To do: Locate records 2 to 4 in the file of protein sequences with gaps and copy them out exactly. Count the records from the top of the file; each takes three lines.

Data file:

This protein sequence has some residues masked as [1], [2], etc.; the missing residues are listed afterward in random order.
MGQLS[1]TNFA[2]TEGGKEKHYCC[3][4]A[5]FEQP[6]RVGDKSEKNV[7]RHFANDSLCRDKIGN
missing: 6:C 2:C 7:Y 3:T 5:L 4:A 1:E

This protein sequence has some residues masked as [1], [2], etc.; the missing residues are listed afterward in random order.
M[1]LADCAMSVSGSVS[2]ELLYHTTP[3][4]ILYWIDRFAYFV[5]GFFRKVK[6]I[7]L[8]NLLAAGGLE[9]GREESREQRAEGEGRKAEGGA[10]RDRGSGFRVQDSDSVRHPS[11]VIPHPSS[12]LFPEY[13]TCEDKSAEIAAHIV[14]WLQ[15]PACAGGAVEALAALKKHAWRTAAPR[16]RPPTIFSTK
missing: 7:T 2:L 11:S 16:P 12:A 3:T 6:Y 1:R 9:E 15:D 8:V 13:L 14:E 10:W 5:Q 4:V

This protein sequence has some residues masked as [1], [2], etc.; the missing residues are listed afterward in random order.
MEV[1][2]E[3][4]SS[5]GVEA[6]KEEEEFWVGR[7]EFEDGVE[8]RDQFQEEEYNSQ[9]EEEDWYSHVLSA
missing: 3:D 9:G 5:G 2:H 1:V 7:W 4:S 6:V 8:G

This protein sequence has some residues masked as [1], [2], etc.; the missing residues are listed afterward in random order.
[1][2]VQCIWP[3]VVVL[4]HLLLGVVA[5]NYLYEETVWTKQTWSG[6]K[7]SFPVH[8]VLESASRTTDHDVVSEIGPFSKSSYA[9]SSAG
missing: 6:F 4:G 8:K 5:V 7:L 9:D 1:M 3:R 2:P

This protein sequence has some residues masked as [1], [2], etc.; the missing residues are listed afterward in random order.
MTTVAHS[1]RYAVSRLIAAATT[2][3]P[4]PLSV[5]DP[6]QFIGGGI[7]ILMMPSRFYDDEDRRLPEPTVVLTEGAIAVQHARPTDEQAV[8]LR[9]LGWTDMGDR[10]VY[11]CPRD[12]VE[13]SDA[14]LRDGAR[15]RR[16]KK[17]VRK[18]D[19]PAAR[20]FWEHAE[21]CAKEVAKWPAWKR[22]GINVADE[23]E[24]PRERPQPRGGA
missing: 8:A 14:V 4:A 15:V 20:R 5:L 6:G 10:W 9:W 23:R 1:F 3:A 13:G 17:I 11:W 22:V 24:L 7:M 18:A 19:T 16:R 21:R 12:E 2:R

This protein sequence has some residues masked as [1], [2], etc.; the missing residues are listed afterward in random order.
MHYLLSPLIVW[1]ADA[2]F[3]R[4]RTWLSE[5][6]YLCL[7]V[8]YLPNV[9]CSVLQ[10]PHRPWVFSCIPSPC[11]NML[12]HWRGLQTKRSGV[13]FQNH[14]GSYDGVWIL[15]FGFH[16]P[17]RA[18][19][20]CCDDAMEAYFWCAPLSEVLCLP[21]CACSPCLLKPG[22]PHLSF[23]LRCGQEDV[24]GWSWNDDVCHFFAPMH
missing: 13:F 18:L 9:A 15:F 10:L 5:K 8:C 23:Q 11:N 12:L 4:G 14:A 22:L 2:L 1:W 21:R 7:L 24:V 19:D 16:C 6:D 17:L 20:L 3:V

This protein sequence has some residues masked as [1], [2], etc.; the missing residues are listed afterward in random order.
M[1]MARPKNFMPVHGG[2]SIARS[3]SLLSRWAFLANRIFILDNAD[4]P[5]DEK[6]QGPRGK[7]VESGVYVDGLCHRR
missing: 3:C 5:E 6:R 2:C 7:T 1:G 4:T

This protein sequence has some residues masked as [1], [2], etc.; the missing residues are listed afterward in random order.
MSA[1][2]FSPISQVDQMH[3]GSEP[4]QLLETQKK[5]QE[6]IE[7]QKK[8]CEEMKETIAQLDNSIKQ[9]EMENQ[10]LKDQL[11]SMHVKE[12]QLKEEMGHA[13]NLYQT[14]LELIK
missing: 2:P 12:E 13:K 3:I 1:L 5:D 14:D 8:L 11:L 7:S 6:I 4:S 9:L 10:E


This protein sequence has some residues masked as [1], [2], etc.; the missing residues are listed afterward in random order.
M[1]LADCAMSVSGSVS[2]ELLYHTTP[3][4]ILYWIDRFAYFV[5]GFFRKVK[6]I[7]L[8]NLLAAGGLE[9]GREESREQRAEGEGRKAEGGA[10]RDRGSGFRVQDSDSVRHPS[11]VIPHPSS[12]LFPEY[13]TCEDKSAEIAAHIV[14]WLQ[15]PACAGGAVEALAALKKHAWRTAAPR[16]RPPTIFSTK
missing: 7:T 2:L 11:S 16:P 12:A 3:T 6:Y 1:R 9:E 15:D 8:V 13:L 14:E 10:W 5:Q 4:V

This protein sequence has some residues masked as [1], [2], etc.; the missing residues are listed afterward in random order.
MEV[1][2]E[3][4]SS[5]GVEA[6]KEEEEFWVGR[7]EFEDGVE[8]RDQFQEEEYNSQ[9]EEEDWYSHVLSA
missing: 3:D 9:G 5:G 2:H 1:V 7:W 4:S 6:V 8:G

This protein sequence has some residues masked as [1], [2], etc.; the missing residues are listed afterward in random order.
[1][2]VQCIWP[3]VVVL[4]HLLLGVVA[5]NYLYEETVWTKQTWSG[6]K[7]SFPVH[8]VLESASRTTDHDVVSEIGPFSKSSYA[9]SSAG
missing: 6:F 4:G 8:K 5:V 7:L 9:D 1:M 3:R 2:P